There are no laws in social media, but there are norms that dictate how one should treat others and what sorts of interactions get rewarded with shares. If you want to do well in social media for your business, and you want to see interest in your company and sales increase, there are best practices to follow.
Below you’ll find some of the most common mistakes people who are new to social, or inexperienced in using the platforms, make. If you want to prosper on social media, you need to avoid this missteps:
Pulling a NapoleonThere are a lot of shiny objects out there on social media. It seems like there’s a new platform every week that “everybody is using.” But you shouldn’t care about everybody, just your current and prospective customers. Go where they are.
Too many businesses that take to social media to increase revenue, spread themselves too thin. They try to take on too much and aren’t able to effectively do any of it. Seth Godin, author and marketer extraordinaire, stayed off of Twitter for years. When he did join, he made it clear that his stream was only a source of his content. He didn’t plan on interacting on that forum. He understood his limits. Napoleon took on too much and spread himself too thin when he invaded Russia and look what happened there.
Not Taking the TimeMany businesses set up a bunch of profiles all at once, not taking the time to fill in any of them. Complete your business information on each platform before moving on. Fill in the About section and all of your contact information. Upload professional images. Post some content. Don’t go on a massive land grab, and make the accounts all active or visible with only a part of the information you need. It looks unprofessional.
Not Going on a Land GrabThis sounds counterintuitive to the information I just shared. The difference is you want to avoid creating an active profile with missing information, but if you can claim your company name, you should do so. If you do, make sure it is either hidden, until you’re ready to engage on that platform, or it provides additional ways to connect.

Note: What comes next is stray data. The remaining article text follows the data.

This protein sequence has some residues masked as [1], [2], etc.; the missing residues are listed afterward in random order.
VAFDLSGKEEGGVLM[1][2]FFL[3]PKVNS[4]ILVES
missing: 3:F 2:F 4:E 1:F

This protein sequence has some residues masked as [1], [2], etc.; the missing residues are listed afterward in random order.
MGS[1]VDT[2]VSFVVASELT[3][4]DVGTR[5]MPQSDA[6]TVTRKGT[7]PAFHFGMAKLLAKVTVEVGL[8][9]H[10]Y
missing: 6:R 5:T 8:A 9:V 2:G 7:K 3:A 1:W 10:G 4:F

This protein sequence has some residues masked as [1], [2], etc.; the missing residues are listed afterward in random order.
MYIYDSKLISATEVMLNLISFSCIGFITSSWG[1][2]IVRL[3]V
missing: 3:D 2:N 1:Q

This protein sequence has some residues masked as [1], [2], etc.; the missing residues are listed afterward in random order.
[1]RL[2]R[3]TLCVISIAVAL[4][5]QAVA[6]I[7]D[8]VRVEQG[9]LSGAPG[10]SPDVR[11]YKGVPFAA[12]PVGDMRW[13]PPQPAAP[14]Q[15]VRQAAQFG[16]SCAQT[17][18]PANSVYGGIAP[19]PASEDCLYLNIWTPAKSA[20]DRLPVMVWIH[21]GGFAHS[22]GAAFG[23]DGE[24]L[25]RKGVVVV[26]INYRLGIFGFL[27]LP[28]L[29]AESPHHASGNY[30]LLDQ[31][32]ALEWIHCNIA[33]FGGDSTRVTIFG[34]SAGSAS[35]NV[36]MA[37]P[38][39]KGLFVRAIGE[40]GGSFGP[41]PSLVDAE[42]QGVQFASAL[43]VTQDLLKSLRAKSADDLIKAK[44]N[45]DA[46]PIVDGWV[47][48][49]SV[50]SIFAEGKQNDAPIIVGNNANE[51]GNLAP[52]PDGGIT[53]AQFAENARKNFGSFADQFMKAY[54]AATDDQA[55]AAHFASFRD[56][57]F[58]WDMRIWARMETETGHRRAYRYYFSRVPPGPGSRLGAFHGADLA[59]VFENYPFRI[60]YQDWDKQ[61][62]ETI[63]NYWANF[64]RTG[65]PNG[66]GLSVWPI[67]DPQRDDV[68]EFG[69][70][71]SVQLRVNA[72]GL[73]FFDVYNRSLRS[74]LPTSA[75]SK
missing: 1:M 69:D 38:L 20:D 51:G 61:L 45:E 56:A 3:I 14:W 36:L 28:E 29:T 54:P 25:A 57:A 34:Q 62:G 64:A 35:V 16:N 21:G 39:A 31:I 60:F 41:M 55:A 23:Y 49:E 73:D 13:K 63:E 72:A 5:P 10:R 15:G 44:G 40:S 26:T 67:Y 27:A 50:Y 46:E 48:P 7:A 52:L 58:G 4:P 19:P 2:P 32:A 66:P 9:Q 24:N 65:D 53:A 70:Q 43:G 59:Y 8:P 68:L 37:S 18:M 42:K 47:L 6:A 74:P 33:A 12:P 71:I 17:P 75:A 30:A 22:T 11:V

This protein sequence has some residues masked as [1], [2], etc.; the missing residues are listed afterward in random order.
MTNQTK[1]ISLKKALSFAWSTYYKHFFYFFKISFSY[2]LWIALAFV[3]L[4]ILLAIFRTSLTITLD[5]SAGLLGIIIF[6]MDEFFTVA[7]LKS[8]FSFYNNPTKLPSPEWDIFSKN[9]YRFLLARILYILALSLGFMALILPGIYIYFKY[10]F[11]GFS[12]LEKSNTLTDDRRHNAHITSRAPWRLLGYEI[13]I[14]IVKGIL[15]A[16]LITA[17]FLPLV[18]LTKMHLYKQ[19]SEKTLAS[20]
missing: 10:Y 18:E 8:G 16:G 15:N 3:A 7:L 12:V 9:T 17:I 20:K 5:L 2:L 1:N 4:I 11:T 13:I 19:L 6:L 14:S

It is valuable to visit all of the major social media profiles and lay your claim to your business name so no one else can take it. Facebook, for instance, doesn’t require you to publish. If you’re not ready, keep it hidden. If the platform doesn’t allow for hidden profiles, add information about the social media profiles you are active on in the About section. For instance, in your Twitter bio you could write “We’re not here yet but please connect with us on Instagram.”
This keeps someone else from taking your handle, and if anyone searches on the platform, they’ll find something about you. In this case, don’t actively advertise you’re on Twitter because you’re not. Just let it be out there as a sign post should anyone come looking.
Remembering Only to PostYou must provide relevant and interesting content for your audience but that’s not all. Make time for interacting with others. Share their content. Ask meaningful questions. Compliment bloggers on pieces you enjoy. Everyone likes to be involved with someone who makes them feel good. Give and you shall receive.
A final tip about social media mistakes hurting your business: Social media is about building relationships and helping you establish know, like, and trust with your customers and potential customers. Blasting them with information about you is never a good way to build a connection. Be yourself. Provide inspiration, education, and entertainment for your audience. Be the kind of audience for others that you want for your own business. Share content, compliment and build people up. Social media karma and the golden rule are alive and well online.
Christina R. Green teaches small businesses, chambers and associations how to connect through content. Her articles have appeared in the Midwest Society of Association Executives’ Magazine, NTEN.org, AssociationTech, and Socialfish. She is a regular blogger at Frankjkenny.com and the Event Manager Blog. She’s a bookish writer on a quest to bring great storytelling to organizations everywhere.